Wednesday, October 15, 2008

Show Us the Money That Slots Will Bring

by Wayne Goldstein, Montgomery County Civic Federation Immediate Past President.

People are starting to pay close attention to the slots referendum on the November ballot. It is one of the most complicated and most manipulated issues ever to confront this state. I've done some research on the subject and recently testified on five points: 1) Maryland had slots from 1947-1969 but banned them; 2) Gambling revenue was considered recession-proof for decades, but is now down across the nation; 3) Gambling is incredibly addictive to a small percentage of the public who end up providing one-third of the profits to the gambling industry; 4) Maryland has one of the worst records in the nation for helping to treat gambling addiction; 5) Studies claim that gambling costs states 2 to 3 times what it brings in due to violent and economic crime, harm to families, and lost productivity.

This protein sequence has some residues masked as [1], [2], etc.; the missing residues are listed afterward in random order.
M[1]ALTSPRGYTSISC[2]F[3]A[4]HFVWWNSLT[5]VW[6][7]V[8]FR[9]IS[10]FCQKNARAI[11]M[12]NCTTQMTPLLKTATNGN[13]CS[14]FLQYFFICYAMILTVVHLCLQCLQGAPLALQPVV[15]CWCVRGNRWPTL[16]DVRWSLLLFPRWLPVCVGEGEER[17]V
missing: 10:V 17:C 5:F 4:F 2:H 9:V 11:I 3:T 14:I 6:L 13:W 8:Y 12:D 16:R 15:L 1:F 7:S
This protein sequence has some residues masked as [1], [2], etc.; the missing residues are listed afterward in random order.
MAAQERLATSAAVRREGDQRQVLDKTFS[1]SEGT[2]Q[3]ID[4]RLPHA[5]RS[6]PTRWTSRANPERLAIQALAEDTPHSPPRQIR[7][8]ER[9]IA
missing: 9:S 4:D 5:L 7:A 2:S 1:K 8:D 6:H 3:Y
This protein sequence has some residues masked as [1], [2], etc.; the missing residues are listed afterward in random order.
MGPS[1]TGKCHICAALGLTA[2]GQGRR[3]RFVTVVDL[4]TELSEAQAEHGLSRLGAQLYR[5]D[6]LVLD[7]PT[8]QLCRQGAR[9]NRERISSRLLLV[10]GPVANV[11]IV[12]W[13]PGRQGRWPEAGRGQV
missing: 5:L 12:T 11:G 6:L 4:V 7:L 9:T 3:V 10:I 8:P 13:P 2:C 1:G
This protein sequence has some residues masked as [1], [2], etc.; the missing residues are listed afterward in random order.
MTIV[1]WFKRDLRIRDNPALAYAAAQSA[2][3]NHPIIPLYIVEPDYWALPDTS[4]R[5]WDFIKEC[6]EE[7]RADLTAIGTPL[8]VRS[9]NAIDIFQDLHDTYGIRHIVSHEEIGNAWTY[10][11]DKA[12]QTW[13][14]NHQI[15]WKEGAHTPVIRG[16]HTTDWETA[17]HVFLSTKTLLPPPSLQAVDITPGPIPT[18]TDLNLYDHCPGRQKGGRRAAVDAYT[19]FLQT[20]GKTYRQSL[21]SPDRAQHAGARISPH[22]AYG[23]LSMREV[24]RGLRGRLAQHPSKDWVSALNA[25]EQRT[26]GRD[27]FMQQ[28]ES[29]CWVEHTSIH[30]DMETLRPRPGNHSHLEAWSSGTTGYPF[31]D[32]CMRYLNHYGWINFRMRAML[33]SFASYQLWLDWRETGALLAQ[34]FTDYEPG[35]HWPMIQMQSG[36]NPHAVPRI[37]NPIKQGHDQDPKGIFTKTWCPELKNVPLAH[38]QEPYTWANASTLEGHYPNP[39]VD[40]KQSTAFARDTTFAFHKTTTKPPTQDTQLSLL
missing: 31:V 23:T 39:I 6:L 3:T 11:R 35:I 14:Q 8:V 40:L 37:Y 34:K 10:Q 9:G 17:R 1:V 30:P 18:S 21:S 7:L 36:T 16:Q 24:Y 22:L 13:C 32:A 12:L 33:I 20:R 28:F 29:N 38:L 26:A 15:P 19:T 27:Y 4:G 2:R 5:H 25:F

This week, I will focus on the economics of gambling. Slots referendum supporters now claim that slots will net at least $660 million a year for the state. Currently, Maryland has the eighth oldest lottery in the nation, which netted it $529 million in the last fiscal year. A study in August 2007 titled: “Slot machines and the Racing Industry: A Review of Existing Data in Maryland and Neighboring States”, claims that Maryland residents spend about $375 million on slots in West Virginia and Delaware, netting $150 million to those states’ treasuries. The author argues that this net revenue can be kept in Maryland if slots are legalized again. However, since this equals only 23% of the $660 million in promised slots revenue, where will the other $510 million come from? Is it expected to come from the residents of other states, from Maryland residents, or diverted from the Maryland lottery? There are numerous stories this year about how Pennsylvania slots are taking much income from Atlantic City casinos. New Jersey will do something about this just as the states that count on Maryland gamblers will want to keep or reclaim their gambling dollars that they might lose to Maryland slots.